I found the film to be sometimes compelling and never boring. It's one of those films you watch to find out just what happens to the central characters, a curiosity bolstered by the feeling that they're never going to unentangle themselves from this mess. Come the surprise climax, well...you'll have to see for yourself.
A remake of the 1946 film, this version features Jack Nicholson and Jessica Lange, with a momentous white hot chemistry that can't possibly sustain itself but affords a memorable scene in the restaurant kitchen about ten minutes into the film which leads to the eventual plot to do in her older Greek husband. A story wherein neither would have the nerve to do such a thing alone, but together they make a job of it on one of the darkest nights and darkest rural roads ever. The trial for the murder features another couple of great performances by Michael Lerner as the resourceful to a fault defense attorney (if you were on trial for your life, you'd want this guy for a lawyer), and his investigator who becomes a menacing presence later in the film, played by John P Ryan. Very nicely photographed in color, it's set in the coastal hills and valleys north of LA, dotted with live oaks and capturing the rich earthy tones of the late afternoon golden hued hillsides that nicely contrast with the desperate story of the two lovers.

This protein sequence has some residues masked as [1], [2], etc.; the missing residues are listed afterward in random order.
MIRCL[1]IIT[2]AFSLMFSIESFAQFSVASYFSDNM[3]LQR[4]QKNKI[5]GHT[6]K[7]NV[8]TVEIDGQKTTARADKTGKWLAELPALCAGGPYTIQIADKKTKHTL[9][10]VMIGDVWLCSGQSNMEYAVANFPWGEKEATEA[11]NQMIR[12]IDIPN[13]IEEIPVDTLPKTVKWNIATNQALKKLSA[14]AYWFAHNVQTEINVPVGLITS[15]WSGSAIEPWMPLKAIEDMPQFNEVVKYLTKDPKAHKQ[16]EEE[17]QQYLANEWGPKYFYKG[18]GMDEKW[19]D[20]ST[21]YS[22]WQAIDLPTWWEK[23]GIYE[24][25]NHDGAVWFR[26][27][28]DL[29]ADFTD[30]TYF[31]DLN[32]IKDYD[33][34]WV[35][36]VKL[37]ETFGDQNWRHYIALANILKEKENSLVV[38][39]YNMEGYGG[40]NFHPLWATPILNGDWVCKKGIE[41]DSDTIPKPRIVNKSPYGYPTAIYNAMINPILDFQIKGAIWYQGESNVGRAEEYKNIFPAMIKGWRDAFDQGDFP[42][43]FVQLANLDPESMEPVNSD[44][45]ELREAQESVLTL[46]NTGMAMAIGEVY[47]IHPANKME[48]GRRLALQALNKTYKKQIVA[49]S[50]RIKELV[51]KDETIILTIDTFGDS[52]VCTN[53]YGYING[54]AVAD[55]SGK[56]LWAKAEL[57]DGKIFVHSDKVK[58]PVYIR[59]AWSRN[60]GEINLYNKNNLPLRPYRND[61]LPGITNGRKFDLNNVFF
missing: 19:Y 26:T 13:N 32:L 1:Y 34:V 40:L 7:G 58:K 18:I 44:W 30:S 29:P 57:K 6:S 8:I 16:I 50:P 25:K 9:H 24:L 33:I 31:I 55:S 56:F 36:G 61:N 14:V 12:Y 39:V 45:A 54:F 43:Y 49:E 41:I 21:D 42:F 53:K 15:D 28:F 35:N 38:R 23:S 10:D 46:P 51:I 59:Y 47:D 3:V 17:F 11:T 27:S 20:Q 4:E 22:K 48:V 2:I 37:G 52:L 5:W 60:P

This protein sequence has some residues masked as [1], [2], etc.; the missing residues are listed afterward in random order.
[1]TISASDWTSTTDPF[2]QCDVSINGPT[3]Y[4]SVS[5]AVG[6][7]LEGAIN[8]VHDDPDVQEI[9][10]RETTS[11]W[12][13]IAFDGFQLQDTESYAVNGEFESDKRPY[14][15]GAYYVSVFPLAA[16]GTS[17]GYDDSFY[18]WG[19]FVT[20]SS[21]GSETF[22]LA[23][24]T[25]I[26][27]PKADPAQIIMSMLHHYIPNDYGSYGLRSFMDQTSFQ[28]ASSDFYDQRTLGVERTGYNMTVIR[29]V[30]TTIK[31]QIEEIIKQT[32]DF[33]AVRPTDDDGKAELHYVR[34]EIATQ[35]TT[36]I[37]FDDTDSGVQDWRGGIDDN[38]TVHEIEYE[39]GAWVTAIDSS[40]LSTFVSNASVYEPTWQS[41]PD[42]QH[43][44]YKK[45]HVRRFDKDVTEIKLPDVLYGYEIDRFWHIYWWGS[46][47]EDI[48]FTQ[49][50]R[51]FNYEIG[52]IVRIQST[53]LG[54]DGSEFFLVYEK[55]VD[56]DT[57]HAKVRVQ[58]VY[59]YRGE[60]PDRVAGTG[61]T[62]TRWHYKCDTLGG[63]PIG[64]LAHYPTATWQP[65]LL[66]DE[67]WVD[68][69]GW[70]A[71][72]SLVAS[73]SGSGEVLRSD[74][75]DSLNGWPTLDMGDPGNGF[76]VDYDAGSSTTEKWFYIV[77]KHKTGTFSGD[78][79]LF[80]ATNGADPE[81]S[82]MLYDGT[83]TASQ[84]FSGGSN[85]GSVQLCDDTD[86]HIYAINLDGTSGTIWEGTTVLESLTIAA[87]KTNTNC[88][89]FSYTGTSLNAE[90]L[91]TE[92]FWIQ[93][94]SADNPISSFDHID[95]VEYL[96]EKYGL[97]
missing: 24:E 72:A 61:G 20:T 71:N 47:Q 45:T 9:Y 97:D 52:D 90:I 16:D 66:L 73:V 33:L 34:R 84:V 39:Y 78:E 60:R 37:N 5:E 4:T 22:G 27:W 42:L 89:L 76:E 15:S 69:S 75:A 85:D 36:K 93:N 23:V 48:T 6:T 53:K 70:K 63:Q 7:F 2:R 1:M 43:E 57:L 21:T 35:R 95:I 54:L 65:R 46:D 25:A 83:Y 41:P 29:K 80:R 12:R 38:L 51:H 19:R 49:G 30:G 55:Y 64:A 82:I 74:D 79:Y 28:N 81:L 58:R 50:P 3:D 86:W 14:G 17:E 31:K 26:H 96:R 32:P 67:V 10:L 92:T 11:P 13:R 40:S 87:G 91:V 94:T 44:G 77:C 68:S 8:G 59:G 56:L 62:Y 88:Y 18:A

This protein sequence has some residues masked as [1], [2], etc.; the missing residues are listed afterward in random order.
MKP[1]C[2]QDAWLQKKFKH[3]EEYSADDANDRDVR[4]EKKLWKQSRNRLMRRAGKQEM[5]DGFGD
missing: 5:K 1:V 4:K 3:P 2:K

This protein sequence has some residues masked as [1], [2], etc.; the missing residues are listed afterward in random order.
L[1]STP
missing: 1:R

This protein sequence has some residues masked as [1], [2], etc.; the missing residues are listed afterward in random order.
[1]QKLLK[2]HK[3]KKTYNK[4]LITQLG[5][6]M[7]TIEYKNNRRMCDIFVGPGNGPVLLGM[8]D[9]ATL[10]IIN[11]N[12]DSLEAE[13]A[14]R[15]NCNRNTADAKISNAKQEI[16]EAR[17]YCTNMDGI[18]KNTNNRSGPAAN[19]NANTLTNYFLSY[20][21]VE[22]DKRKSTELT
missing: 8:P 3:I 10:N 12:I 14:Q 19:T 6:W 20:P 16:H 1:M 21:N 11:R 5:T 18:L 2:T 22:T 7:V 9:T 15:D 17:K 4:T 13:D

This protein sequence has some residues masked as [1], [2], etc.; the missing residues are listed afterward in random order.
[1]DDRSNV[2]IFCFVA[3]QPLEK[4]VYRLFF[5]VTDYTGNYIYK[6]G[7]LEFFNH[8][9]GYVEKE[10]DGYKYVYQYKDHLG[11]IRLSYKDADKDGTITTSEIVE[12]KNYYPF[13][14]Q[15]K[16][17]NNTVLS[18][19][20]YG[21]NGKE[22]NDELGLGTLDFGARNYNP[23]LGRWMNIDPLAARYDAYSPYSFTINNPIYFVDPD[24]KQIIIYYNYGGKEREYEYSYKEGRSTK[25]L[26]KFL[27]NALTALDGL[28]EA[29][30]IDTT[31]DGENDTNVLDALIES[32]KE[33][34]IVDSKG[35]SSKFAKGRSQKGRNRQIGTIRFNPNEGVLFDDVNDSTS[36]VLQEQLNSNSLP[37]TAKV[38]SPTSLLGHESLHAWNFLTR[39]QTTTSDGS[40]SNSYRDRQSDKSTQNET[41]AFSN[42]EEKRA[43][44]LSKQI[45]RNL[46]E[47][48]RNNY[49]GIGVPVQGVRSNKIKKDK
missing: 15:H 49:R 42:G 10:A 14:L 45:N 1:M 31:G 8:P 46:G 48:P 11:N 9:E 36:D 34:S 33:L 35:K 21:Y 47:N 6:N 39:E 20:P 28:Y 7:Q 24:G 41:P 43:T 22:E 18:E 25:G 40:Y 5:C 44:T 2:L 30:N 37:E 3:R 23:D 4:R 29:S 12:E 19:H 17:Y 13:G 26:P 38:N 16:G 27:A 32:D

Immensely watchable, this remake of the 1940s classic is sexed up by writer David Mamet and director Bob Rafelson. Jack Nicholson is a drifter who ingratiates himself into the lives of roadside diner/gas station owner John Colicos and his impossibly sexy wife Jessica Lange. Soon Lange and Nicholson are having sex EVERYWHERE...and plotting to bump off Colicos. Aided by great cinematography by Sven Nykvist and very evocative production design by George Jenkins, Rafelson manages to capture James M. Cain's ironic novel and all it's sordidness. Nicholson is terrific but Lange gives a career making performance...this is the movie that put her on the map after the KING KONG debacle. There are times when she acts Nicholson off the screen. Colicos is fine, if a bit old for his role and Michael Lerner is in it too. Anjelica Huston has a really odd cameo as a lion tamer!
*** This review may contain spoilers ***
It's easy to understand how attractive it must have seemed to make a
1980s movie of "The Postman Always Rings Twice". James M Cain's famous
depression-era melodrama had already been successful as a book (1934)
and a movie (1946) and a 1980s version could obviously benefit from the
advantages of being made in colour and at a time when censorship